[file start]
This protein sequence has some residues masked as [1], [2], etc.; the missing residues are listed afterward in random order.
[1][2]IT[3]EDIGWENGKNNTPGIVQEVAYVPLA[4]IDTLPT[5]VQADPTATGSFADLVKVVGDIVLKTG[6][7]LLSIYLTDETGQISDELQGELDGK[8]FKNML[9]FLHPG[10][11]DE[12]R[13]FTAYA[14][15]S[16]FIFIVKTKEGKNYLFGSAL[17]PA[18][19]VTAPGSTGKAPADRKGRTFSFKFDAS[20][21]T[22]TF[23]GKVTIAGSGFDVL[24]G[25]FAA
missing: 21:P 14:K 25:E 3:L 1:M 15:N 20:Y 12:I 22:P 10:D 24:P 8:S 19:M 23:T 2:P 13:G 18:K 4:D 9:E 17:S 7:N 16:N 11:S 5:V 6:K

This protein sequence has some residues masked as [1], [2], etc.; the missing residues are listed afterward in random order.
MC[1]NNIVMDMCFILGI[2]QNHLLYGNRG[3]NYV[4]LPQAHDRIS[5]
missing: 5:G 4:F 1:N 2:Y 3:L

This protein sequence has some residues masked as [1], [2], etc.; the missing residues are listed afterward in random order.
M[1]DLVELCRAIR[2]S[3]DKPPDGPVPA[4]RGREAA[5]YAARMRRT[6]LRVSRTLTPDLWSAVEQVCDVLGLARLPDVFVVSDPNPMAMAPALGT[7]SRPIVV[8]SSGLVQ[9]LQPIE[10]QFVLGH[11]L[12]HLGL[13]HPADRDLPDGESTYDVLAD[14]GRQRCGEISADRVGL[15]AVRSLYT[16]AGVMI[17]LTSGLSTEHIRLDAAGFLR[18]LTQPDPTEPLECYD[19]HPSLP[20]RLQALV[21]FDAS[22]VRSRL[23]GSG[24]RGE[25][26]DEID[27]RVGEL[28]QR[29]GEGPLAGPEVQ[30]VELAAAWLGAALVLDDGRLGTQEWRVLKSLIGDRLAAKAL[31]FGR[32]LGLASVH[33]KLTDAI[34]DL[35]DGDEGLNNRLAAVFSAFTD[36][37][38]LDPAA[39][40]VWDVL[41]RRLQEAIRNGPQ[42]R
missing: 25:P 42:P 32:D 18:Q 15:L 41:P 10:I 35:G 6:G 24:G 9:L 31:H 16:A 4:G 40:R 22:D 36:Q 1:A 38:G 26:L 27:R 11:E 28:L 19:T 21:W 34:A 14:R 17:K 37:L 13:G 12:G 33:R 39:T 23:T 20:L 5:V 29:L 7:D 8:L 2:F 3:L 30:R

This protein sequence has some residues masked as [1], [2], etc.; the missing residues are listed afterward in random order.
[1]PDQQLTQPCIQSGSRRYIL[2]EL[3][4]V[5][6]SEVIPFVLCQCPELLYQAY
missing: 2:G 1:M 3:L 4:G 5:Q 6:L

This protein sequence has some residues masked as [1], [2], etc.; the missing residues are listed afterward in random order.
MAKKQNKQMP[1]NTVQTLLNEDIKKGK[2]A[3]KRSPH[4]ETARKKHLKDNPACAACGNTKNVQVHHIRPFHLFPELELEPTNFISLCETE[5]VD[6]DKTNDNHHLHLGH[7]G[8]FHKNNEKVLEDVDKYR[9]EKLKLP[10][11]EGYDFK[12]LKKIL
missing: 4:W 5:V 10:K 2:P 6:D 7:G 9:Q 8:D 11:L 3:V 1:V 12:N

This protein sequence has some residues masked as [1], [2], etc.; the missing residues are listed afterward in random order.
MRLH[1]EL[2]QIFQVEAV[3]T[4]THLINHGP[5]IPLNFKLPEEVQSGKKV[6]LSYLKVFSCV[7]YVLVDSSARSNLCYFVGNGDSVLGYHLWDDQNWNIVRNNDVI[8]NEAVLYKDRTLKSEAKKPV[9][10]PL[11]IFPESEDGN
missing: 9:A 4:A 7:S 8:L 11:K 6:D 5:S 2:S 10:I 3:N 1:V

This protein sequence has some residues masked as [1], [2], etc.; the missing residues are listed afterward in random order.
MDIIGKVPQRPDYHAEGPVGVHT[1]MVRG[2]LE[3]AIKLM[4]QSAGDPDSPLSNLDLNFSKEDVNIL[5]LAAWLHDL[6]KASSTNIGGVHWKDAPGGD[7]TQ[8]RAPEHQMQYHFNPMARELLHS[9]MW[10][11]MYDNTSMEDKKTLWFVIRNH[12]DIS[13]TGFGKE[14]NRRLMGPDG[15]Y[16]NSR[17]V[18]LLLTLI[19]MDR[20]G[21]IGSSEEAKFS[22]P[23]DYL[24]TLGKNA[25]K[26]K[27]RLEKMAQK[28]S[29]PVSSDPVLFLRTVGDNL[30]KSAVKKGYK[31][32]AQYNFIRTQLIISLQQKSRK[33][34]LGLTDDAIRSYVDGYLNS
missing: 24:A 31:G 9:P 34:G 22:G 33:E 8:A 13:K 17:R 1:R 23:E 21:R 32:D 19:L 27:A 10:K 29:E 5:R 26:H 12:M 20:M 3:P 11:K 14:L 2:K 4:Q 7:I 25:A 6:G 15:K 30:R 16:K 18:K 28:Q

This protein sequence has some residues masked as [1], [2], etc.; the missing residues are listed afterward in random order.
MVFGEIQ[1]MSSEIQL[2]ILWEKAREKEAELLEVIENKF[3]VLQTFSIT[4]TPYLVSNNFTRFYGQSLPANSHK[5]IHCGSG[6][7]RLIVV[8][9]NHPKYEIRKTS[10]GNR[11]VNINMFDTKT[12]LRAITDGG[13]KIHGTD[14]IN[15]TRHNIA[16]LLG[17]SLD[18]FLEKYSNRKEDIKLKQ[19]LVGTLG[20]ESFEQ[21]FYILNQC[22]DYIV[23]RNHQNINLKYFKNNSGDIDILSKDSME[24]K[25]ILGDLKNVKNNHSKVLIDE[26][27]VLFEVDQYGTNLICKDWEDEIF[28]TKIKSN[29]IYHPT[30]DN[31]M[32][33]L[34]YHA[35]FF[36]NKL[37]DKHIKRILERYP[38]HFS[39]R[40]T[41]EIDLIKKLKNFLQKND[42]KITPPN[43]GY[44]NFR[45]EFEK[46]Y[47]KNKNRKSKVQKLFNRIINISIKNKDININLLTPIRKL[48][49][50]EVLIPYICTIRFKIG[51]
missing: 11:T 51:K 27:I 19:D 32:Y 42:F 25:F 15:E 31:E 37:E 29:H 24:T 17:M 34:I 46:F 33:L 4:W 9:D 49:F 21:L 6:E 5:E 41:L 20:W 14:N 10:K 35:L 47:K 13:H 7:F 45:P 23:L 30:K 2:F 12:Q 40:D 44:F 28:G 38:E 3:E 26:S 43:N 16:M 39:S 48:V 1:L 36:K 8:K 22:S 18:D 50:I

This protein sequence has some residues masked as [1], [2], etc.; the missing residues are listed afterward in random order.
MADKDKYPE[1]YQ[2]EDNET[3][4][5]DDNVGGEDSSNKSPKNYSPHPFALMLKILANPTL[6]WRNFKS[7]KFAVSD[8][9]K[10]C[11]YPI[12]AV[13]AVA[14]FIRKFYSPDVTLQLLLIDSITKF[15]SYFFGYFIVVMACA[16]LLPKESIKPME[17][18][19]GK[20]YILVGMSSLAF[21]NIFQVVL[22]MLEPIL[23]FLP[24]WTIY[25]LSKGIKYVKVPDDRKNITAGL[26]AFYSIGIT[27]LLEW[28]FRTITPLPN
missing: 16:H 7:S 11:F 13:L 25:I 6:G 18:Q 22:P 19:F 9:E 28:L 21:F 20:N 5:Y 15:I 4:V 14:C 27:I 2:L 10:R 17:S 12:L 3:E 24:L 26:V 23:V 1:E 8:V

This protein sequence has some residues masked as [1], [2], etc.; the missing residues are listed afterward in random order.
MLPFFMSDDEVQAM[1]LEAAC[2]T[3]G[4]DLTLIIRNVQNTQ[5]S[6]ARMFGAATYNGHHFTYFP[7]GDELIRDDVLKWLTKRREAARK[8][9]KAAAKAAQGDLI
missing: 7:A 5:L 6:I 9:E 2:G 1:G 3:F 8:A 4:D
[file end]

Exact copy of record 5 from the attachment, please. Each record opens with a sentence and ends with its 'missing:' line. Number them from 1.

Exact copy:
This protein sequence has some residues masked as [1], [2], etc.; the missing residues are listed afterward in random order.
MAKKQNKQMP[1]NTVQTLLNEDIKKGK[2]A[3]KRSPH[4]ETARKKHLKDNPACAACGNTKNVQVHHIRPFHLFPELELEPTNFISLCETE[5]VD[6]DKTNDNHHLHLGH[7]G[8]FHKNNEKVLEDVDKYR[9]EKLKLP[10][11]EGYDFK[12]LKKIL
missing: 4:W 5:V 10:K 2:P 6:D 7:G 9:Q 8:D 11:L 3:V 1:V 12:N